Slots And The Politics Of Desperation
Funny thing about politicians and slots: The very same politicians who are such big boosters of slot machine gambling while they are in office suddenly develop a sense of moral clarity when they're not stuck with the challenge of balancing a budget.
Take former Maryland Gov. Bob Ehrlich, for example. But let's not be partisan about it: The exact same observation can be made about his Democratic successor, Gov. Martin O'Malley.
Ehrlich was Mr. Slots the whole time he ran the show in Annapolis. For years, he argued that the only way to prevent tax increases was to save the state's weakening horse industry and legalize slots. Now, Ehrlich is going on his radio show in Baltimore to denounce next month's ballot referendum on slots as "bad policy." (Today's column offers a more intimate view of slots from the perspective of a Charles County man who helped run the slots when they were legal there.)
"This is not even anywhere close to my bill," Ehrlich said on WBAL (1090 AM). "I want to see a future for horse racing in Maryland, but this is just a bad way to go about it." The state's horse racing advocates reacted with shock and anger to Ehrlich's apparent flip.
But Ehrlich's decision to rail against the plan proposed by the guy who knocked him out of office is hardly different from O'Malley's about-face on the very same issue.
After all, it was only a few years ago--when O'Malley was running against Ehrlich to be governor, to be precise--that O'Malley denounced slots as a "morally bankrupt" way to raise money for schools. What the then-mayor of Baltimore ripped as a "gambling gimmick" is now, of course, the centerpiece of his plan to protect Maryland from deep budget cuts as the state adjusts to the declining economy.
What the two governors have in common is that once they got into office and were confronted with the power of the gambling and horse lobbies, as well as the strains of trying to construct a budget while holding down taxes and accounting for steeply rising commodity and labor costs, they turned to the manna of slots.
O'Malley is oddly distancing himself from this fall's slots campaign--he's still for slots, but he's not exactly the face man for the campaign. But his main spokesman on the issue, state Labor Secretary Tom Perez, who wrote the study that the O'Malley administration used to justify its position, joins me this week on Raw Fisher Radio (listen here), where he argues that "slots are not the perfect solution," but that if voters don't say Yes to slots, "we will cut aid to local governments, aid to education."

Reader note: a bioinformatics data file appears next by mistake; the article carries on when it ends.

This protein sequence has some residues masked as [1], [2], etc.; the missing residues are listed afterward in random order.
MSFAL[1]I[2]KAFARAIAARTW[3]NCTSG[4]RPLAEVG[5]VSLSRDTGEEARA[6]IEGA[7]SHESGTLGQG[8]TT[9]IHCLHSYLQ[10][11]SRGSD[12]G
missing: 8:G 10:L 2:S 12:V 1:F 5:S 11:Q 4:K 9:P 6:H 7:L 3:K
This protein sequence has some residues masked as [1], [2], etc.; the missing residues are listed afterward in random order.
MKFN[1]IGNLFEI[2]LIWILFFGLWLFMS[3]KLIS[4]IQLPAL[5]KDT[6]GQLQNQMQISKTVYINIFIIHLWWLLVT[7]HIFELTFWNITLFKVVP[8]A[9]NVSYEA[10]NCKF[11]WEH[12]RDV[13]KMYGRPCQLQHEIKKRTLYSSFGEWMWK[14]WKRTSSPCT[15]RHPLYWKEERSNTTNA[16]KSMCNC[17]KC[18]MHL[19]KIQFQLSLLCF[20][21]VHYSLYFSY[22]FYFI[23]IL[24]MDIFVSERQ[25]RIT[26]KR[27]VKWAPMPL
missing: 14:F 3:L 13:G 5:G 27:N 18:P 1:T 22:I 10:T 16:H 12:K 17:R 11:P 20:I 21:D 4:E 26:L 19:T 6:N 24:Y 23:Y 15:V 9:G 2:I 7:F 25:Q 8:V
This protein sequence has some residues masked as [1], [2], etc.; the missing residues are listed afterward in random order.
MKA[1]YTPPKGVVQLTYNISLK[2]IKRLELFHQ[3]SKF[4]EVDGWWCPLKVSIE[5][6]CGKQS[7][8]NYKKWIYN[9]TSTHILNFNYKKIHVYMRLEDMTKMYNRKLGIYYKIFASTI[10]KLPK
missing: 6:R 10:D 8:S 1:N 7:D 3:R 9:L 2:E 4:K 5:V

Perez's arguments are familiar: Marylanders already travel across state lines to bet on slots, so why not bring the money back from Delaware and West Virginia? "This is something that people like to do," Perez says. (They also like to gamble on pro sports, smoke marijuana and drive 90 mph--does this mean you want to legalize those activities too?)
As state Del. Luiz Simmons (D-Rockville) says on the show, it's important to remember that the money that slots would provide for schools is not money to increase resources for teachers, but would merely take the place of dollars now raised through fairer taxation. And the governor's surrogates never talk about the $100 million-plus that slots would raise to subsidize the horse industry, which Simmons points out generates just 0.2 percent of Maryland's economy.
If the state is so eager to tap into our collective desire to bet on sports, why not choose a sport that's actually popular? How about legalizing gambling on pro football rather than pretending that Americans under the age of 60 are miraculously going to become interested in horse racing?
But the politicians don't want to get into those issues because slots present an easy path to the generosity of the gambling and horse lobbies, which are providing the bulk of the $3.8 million that the pro-slots campaign has to spend in the final weeks of the campaign--nine times the money the anti side has raised.
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